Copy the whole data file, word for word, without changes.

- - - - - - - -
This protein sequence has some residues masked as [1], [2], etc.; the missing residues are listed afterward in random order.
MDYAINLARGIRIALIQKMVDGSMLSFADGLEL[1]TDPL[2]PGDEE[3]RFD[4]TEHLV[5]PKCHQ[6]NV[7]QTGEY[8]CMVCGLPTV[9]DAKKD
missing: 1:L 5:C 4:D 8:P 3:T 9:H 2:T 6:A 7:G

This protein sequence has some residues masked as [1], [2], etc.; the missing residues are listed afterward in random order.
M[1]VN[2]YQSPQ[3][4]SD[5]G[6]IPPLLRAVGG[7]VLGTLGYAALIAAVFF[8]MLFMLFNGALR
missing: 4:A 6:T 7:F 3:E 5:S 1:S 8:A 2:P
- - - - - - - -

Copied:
This protein sequence has some residues masked as [1], [2], etc.; the missing residues are listed afterward in random order.
MDYAINLARGIRIALIQKMVDGSMLSFADGLEL[1]TDPL[2]PGDEE[3]RFD[4]TEHLV[5]PKCHQ[6]NV[7]QTGEY[8]CMVCGLPTV[9]DAKKD
missing: 1:L 5:C 4:D 8:P 3:T 9:H 2:T 6:A 7:G

This protein sequence has some residues masked as [1], [2], etc.; the missing residues are listed afterward in random order.
M[1]VN[2]YQSPQ[3][4]SD[5]G[6]IPPLLRAVGG[7]VLGTLGYAALIAAVFF[8]MLFMLFNGALR
missing: 4:A 6:T 7:F 3:E 5:S 1:S 8:A 2:P